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  1. #1
    k9870 is offline Junior Member k9870 is on a distinguished road
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    1911 in police use?

    How many departments allow them, I know a lot of officers who when off duty carry a 1911 or other non issue weapon, saying "i carry x on duty since I need to and y off duty cause i can." Many prefer the powerful, accurate 1911. Never seen one in a police officer's duty holster before though. How many departments issue or allow it for other than SWAT?

    I can shoot it better than anything else personally, and if I had a choice as a officer (whenever I become one) would carry it, as I feel more confident.

  2. #2
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    I've never seen a police department around here issuing a 1911. Most are Glocks or Sig Sauers. In fact, I don't know of anyone who carries a gun that big off duty either. Those that carry .45's (like me) generally carry something lighter and easier to conceal.
    I used to be with it, but then they changed what "it" was, and now what I'm with isn't it. And what's "it" seems weird and scary to me. -Grampa Simpson

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  3. #3
    k9870 is offline Junior Member k9870 is on a distinguished road
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    The officers I know usually carry a commander or lightweight type compact version, but still a condition one gun. Im wondering how many departments would allow on duty carry if you chose to.

  4. #4
    Switchback's Avatar
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    Our Special Operations Group issues them and the DUSMs can carry them all the time. The same goes for a local county department and their swat officers.
    We bring evil things to evil people, kicking in a door near you!

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  5. #5
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    Not to advertise another forum, but there is one out there which caters to 1911 users and normally has this question come up quite often and has a list going. Maybe not which departments specifically issue them to line officers, but at least which ones authorize their use.
    Of every one hundred men, ten should not even be here. Eighty are nothing but targets. Nine are real fighters, and we are lucky to have them, for they make the battle. Ah, but the One... One of them is a Warrior... He will bring the others back.

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  6. #6
    Switchback's Avatar
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    If I recall, I think there are some Texas departments that issue 1911s, too.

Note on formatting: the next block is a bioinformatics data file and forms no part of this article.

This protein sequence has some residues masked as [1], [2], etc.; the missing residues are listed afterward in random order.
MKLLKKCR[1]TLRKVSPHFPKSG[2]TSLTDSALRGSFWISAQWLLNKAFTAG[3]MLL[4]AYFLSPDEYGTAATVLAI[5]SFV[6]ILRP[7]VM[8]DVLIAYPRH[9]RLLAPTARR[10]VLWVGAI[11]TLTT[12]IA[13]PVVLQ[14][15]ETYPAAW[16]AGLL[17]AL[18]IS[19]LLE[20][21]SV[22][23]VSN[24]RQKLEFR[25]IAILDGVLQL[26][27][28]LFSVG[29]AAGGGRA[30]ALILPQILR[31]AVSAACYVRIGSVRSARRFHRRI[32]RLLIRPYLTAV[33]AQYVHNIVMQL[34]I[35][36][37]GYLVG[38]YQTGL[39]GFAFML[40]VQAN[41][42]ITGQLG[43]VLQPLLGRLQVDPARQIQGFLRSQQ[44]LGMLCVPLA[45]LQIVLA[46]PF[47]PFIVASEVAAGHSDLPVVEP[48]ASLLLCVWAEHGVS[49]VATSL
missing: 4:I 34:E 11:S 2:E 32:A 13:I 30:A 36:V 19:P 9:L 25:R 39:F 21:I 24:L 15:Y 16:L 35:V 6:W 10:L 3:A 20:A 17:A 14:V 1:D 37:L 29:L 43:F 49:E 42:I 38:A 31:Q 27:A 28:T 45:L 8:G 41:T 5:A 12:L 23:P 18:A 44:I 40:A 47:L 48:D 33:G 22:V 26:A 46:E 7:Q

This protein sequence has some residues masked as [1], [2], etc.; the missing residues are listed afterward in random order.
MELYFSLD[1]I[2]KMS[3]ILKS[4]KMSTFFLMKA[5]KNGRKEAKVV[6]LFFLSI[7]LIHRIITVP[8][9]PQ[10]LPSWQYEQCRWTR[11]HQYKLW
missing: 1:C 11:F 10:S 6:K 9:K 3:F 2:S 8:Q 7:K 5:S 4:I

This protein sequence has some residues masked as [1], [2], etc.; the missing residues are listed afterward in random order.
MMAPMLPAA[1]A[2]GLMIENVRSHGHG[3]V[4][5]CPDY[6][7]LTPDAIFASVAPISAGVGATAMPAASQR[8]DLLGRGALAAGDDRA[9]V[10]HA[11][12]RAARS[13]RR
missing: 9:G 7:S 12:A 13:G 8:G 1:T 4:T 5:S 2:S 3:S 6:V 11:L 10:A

We bring evil things to evil people, kicking in a door near you!

    ."In theory, there is no difference between theory and practice. But,
    in practice, there is."

    - Jan L.A. van de Snepscheut

    "The difference between 'involvement' and 'commitment' is like
    an eggs-and-ham breakfast: the chicken was 'involved' - the pig
    was'committed'."

    -unknown

    Working on a PhD in CQB one doorway at a time.

    When the wolf attacks, he will find not all who run with the flock are sheep!

  7. #7
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    I carry a Colt Officer's Model 1911 on duty as a detective. It is my own gun, not the department's, but when I'm not in uniform I can carry it as long as I have qualified with it.
    Cogito ergo summopere periculosus.

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  8. #8
    kels is offline RPs Official WARPIG kels has a reputation beyond repute kels has a reputation beyond repute kels has a reputation beyond repute kels has a reputation beyond repute kels has a reputation beyond repute kels has a reputation beyond repute kels has a reputation beyond repute kels has a reputation beyond repute kels has a reputation beyond repute kels has a reputation beyond repute kels has a reputation beyond repute
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    On a clear night, I can see the other deputies emergency lights at least 10 miles away.
    But it isnt flat here LOL

  9. #9
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    That'd be the one.
    Of every one hundred men, ten should not even be here. Eighty are nothing but targets. Nine are real fighters, and we are lucky to have them, for they make the battle. Ah, but the One... One of them is a Warrior... He will bring the others back.

    "Wrong door, buddy!"

    Let no man's ghost say my training failed him.

  10. #10
    k9870 is offline Junior Member k9870 is on a distinguished road